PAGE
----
Which preposition is correct and what is the difference in meaning if any?
I went to the gym, something I haven't done for a long time.
I went to the gym, something I haven't done in a long time.
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Barrie's answer is correct for the case you used as an example. However, when referring to the future, only "for" is correct.
"I won't be going to the gym again for a long time" ← valid
"I won't be going to the gym again in a long time" ← incorrect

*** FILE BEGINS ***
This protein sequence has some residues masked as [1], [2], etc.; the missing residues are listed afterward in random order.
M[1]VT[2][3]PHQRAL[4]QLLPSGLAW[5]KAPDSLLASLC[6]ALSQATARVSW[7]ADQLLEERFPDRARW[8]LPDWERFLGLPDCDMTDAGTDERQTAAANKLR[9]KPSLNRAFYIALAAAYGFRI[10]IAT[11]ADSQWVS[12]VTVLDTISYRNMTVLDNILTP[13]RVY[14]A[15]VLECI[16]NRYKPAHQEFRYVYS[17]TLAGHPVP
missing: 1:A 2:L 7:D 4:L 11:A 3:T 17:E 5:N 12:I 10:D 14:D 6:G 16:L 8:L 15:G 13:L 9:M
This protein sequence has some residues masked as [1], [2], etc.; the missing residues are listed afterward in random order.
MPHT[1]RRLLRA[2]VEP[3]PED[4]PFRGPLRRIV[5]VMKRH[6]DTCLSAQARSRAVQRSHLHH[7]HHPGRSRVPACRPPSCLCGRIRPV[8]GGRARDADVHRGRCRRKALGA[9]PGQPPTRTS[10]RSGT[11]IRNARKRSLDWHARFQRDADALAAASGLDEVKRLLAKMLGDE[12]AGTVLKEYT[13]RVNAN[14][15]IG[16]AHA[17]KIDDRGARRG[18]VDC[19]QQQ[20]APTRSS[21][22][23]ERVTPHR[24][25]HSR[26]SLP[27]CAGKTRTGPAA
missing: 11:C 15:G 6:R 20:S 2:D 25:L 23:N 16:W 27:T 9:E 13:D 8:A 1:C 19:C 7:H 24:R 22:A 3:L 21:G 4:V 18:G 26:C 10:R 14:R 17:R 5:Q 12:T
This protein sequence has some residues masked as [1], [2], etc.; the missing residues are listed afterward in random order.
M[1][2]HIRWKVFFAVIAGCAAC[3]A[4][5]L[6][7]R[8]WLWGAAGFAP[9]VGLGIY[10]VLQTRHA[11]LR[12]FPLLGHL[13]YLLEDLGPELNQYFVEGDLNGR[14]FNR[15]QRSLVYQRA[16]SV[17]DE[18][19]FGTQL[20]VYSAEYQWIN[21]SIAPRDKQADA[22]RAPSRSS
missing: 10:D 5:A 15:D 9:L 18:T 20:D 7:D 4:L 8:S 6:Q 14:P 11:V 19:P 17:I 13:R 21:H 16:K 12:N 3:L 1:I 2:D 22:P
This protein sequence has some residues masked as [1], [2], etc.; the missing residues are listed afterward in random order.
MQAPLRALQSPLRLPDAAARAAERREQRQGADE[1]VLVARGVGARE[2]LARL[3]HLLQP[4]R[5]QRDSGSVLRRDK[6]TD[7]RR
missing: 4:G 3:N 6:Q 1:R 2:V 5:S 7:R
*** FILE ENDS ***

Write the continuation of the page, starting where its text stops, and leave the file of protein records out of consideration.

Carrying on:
Both are grammatical. There's no difference in meaning, but, at least in the UK, in a long time could be a class marker.
We have been living here for a long time. (present perfect continuous) - It began in the past, and still lasts.
They lived in New York for a long time. (past simple) - The action began and finished in the past.
They will do it in a long time. (future simple) - It will begin and be finished a long time from now, in the future.
for a long time (present perfect (continuous)) - past - present - future
for a long time (past simple) - past
in a long time - future
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